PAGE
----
This jumbled mess of charred bones and dirt contains some of the few bits of physical evidence of an ancient invasion by the Goths, the nomadic hell-raisers notorious for the sacking of ancient Rome.
The 1,700-year-old remains of three people, two adults and a child, were recently discovered within the ancient ruins of a building near the modern-day city of Plovdiv, Bulgaria. The two adult skeletons had been heavily damaged by fire, making it hard to identify how they died. However, The Sofia Globe reports that the child appears to have been taken out with an arrow, a sure sign that a bloody battle took place.
Judging by other evidence on the scene, it makes sense to assume this battle was the invasion of Philippopolis in 250 CE, a flame-filled fight between the Goths and the Roman Empire that occurred in one of the oldest inhabited cities in Europe.
“The stratigraphic position of the burnt house and the artifacts suggest that the fire happened around the middle of the third century, when the city was conquered by the Goths,” Elena Bozhinova, lead researcher on the excavation from the Plovdiv Museum of Archaeology, told National Geographic.
Along with the charred bodies, archaeologists discovered hundreds of coins and a small figurine, perhaps depicting Venus, the Roman goddess of love, sex, and beauty.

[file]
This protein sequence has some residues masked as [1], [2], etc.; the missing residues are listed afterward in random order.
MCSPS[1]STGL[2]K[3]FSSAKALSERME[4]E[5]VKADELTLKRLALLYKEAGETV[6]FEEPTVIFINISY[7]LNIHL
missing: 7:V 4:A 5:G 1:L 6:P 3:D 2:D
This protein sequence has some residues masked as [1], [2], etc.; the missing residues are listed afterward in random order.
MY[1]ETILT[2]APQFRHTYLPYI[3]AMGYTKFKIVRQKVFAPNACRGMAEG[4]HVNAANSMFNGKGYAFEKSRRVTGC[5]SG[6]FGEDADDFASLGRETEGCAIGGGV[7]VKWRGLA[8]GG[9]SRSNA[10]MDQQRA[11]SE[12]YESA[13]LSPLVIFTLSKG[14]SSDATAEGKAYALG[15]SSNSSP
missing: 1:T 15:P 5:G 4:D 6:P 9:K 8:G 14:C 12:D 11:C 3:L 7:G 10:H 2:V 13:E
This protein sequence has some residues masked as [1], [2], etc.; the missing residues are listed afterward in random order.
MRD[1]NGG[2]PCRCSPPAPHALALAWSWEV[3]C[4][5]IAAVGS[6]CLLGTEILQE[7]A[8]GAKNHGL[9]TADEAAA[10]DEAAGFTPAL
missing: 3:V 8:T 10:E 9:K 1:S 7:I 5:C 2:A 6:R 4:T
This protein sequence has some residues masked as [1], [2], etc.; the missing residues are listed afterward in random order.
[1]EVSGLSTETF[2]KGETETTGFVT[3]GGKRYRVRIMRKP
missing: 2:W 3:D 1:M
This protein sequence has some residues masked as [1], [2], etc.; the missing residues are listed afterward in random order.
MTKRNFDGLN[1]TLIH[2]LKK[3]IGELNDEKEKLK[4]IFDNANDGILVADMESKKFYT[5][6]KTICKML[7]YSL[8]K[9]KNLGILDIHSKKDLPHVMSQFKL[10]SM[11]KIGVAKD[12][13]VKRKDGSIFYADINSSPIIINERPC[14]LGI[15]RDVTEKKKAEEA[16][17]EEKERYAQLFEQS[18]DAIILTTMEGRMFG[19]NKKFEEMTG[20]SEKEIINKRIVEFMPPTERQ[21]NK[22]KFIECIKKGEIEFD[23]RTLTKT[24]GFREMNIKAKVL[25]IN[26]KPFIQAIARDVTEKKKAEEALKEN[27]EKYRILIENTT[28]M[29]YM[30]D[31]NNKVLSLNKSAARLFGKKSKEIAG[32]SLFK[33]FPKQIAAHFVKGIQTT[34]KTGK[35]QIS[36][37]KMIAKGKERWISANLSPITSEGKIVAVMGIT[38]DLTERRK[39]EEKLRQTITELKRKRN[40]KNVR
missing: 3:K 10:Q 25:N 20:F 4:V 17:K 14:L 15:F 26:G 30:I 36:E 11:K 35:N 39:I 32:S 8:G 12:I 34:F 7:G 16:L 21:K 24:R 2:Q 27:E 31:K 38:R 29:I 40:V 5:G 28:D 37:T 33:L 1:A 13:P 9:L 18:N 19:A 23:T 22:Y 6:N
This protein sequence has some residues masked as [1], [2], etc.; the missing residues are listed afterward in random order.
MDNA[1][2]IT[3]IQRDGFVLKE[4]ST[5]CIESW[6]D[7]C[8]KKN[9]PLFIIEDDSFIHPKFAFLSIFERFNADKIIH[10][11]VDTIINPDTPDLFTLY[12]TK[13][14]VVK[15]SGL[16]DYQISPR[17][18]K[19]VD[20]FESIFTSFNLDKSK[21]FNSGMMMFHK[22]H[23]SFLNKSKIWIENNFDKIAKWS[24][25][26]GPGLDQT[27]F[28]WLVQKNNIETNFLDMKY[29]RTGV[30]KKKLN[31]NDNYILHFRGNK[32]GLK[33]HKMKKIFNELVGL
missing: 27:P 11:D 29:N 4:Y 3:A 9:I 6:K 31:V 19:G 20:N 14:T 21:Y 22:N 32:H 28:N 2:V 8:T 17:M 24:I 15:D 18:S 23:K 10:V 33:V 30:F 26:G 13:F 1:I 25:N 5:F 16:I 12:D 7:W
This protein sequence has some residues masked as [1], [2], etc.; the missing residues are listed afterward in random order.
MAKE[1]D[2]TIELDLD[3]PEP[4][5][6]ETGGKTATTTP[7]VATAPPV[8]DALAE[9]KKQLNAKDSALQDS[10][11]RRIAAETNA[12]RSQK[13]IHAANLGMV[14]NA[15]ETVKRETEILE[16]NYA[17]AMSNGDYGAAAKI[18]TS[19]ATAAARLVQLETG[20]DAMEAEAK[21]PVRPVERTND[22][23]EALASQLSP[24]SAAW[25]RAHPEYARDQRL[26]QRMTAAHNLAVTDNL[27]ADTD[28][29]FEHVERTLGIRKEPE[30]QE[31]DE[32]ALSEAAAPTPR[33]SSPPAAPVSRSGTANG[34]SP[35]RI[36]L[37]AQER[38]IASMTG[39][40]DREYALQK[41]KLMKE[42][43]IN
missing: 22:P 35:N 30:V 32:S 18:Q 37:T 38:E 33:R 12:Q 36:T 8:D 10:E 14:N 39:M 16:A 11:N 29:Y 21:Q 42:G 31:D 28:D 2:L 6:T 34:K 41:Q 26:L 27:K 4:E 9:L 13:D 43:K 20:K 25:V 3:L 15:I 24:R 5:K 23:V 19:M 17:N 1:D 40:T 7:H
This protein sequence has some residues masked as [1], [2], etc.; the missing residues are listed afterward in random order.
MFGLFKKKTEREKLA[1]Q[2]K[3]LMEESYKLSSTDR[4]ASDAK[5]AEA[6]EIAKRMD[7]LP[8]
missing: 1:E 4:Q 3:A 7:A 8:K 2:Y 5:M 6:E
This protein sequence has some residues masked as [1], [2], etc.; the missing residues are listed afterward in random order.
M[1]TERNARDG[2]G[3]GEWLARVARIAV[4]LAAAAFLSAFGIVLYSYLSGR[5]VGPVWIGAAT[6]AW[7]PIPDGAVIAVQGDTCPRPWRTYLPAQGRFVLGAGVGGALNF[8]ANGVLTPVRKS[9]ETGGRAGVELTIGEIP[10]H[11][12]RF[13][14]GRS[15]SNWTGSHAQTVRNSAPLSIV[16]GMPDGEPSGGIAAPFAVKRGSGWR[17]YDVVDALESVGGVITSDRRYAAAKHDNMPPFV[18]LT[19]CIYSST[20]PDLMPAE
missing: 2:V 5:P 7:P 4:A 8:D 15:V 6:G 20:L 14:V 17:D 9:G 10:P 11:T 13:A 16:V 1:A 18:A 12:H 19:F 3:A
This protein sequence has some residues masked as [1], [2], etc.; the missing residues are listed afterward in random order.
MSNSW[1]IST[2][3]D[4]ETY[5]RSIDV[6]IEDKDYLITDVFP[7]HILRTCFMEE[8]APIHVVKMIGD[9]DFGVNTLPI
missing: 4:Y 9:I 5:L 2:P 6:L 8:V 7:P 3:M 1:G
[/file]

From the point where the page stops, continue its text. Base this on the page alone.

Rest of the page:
Although most infamous for the sacking of Rome in 410 CE, the Goths were a band of nomadic Germanic tribes who raised hell across much of Europe, from current-day France to the Black Sea, until their kingdom fell in the year 711 CE. During this time, they rose into established kingdoms, the Visigoths in Western Europe and the Ostrogoths in Eastern Europe. However, before this, not much is known about their story until they started having run-ins with the Romans, so this discovery is pretty exciting stuff.
Even less is known about the Battle of Philippopolis. Researchers have previously discovered burnt buildings from this period, but it is rare to come across human remains from the battle.
The remains are pretty grizzly, but nothing too unusual for the "barbarians" of Europe at the time. Just recently, archaeologists published a study about a bog filled with 380 bodies that resulted from a bloody battle between Northern European tribes around 2,000 years ago. Strangest of all, many of the bodies appeared to have been subjected to a gruesome and unusual ritual after they died...